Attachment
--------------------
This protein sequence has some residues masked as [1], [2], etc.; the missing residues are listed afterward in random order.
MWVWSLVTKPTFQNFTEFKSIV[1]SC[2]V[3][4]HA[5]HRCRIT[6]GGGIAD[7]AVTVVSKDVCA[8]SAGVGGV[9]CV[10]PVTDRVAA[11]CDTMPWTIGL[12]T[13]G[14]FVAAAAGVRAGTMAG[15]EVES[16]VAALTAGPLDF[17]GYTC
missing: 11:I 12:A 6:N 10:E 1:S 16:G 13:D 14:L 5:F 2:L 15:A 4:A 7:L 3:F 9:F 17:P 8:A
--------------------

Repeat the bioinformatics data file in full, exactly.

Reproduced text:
This protein sequence has some residues masked as [1], [2], etc.; the missing residues are listed afterward in random order.
MWVWSLVTKPTFQNFTEFKSIV[1]SC[2]V[3][4]HA[5]HRCRIT[6]GGGIAD[7]AVTVVSKDVCA[8]SAGVGGV[9]CV[10]PVTDRVAA[11]CDTMPWTIGL[12]T[13]G[14]FVAAAAGVRAGTMAG[15]EVES[16]VAALTAGPLDF[17]GYTC
missing: 11:I 12:A 6:N 10:E 1:S 16:G 13:D 14:L 5:F 2:L 15:A 4:A 7:L 3:F 9:F 17:P 8:A